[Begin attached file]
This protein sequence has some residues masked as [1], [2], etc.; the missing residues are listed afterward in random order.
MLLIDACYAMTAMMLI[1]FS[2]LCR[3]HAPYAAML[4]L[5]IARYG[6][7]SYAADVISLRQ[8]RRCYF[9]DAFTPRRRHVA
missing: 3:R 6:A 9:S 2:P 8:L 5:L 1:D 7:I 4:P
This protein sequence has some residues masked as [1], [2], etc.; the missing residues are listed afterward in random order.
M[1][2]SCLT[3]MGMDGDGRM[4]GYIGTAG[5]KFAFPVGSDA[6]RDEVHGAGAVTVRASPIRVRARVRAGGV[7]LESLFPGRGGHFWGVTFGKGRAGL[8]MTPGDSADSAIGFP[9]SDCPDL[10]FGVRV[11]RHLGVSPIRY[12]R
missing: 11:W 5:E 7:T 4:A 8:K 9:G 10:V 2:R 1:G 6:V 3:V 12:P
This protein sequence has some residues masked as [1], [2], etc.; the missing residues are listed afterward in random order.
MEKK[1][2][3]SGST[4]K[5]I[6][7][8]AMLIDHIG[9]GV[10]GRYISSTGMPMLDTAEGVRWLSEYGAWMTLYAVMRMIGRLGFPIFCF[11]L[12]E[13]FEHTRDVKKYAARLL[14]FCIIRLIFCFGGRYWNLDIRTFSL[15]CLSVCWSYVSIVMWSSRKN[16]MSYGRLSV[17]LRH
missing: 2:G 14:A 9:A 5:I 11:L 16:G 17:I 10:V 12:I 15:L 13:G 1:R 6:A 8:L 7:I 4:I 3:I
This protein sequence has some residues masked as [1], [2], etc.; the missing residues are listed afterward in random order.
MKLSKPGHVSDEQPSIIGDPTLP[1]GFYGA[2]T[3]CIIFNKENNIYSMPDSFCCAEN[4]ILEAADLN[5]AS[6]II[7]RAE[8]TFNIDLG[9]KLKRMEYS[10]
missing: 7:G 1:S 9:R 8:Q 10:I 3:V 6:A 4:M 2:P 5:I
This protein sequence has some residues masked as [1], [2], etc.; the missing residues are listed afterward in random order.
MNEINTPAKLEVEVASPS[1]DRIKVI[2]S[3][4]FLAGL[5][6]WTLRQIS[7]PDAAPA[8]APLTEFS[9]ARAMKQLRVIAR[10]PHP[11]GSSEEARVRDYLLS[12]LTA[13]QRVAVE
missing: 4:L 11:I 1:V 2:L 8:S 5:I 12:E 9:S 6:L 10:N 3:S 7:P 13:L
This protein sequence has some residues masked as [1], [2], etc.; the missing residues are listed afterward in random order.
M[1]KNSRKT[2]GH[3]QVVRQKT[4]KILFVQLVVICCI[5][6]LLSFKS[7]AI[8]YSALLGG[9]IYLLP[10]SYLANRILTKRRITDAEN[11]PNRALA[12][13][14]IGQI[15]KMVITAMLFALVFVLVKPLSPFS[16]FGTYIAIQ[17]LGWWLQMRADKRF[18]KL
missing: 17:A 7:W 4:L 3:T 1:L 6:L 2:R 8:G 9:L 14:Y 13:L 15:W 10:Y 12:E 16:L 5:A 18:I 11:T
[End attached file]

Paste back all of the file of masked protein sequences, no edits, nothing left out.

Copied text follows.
This protein sequence has some residues masked as [1], [2], etc.; the missing residues are listed afterward in random order.
MLLIDACYAMTAMMLI[1]FS[2]LCR[3]HAPYAAML[4]L[5]IARYG[6][7]SYAADVISLRQ[8]RRCYF[9]DAFTPRRRHVA
missing: 3:R 6:A 9:S 2:P 8:L 5:L 1:D 7:I 4:P
This protein sequence has some residues masked as [1], [2], etc.; the missing residues are listed afterward in random order.
M[1][2]SCLT[3]MGMDGDGRM[4]GYIGTAG[5]KFAFPVGSDA[6]RDEVHGAGAVTVRASPIRVRARVRAGGV[7]LESLFPGRGGHFWGVTFGKGRAGL[8]MTPGDSADSAIGFP[9]SDCPDL[10]FGVRV[11]RHLGVSPIRY[12]R
missing: 11:W 5:E 7:T 4:A 8:K 9:G 10:V 2:R 1:G 6:V 3:V 12:P
This protein sequence has some residues masked as [1], [2], etc.; the missing residues are listed afterward in random order.
MEKK[1][2][3]SGST[4]K[5]I[6][7][8]AMLIDHIG[9]GV[10]GRYISSTGMPMLDTAEGVRWLSEYGAWMTLYAVMRMIGRLGFPIFCF[11]L[12]E[13]FEHTRDVKKYAARLL[14]FCIIRLIFCFGGRYWNLDIRTFSL[15]CLSVCWSYVSIVMWSSRKN[16]MSYGRLSV[17]LRH
missing: 2:G 14:A 9:A 5:I 11:L 16:G 17:I 10:V 12:I 15:L 13:G 1:R 6:A 8:L 7:I 4:I 3:I
This protein sequence has some residues masked as [1], [2], etc.; the missing residues are listed afterward in random order.
MKLSKPGHVSDEQPSIIGDPTLP[1]GFYGA[2]T[3]CIIFNKENNIYSMPDSFCCAEN[4]ILEAADLN[5]AS[6]II[7]RAE[8]TFNIDLG[9]KLKRMEYS[10]
missing: 7:G 1:S 9:R 8:Q 10:I 3:V 6:A 4:M 2:P 5:I
This protein sequence has some residues masked as [1], [2], etc.; the missing residues are listed afterward in random order.
MNEINTPAKLEVEVASPS[1]DRIKVI[2]S[3][4]FLAGL[5][6]WTLRQIS[7]PDAAPA[8]APLTEFS[9]ARAMKQLRVIAR[10]PHP[11]GSSEEARVRDYLLS[12]LTA[13]QRVAVE
missing: 4:L 11:I 1:V 2:L 8:S 5:I 12:E 9:S 6:L 10:N 3:S 7:P 13:L
This protein sequence has some residues masked as [1], [2], etc.; the missing residues are listed afterward in random order.
M[1]KNSRKT[2]GH[3]QVVRQKT[4]KILFVQLVVICCI[5][6]LLSFKS[7]AI[8]YSALLGG[9]IYLLP[10]SYLANRILTKRRITDAEN[11]PNRALA[12][13][14]IGQI[15]KMVITAMLFALVFVLVKPLSPFS[16]FGTYIAIQ[17]LGWWLQMRADKRF[18]KL
missing: 17:A 7:W 4:L 3:T 1:L 6:L 2:R 8:G 9:L 14:Y 13:L 15:W 10:Y 12:E 16:L 5:A 18:I 11:T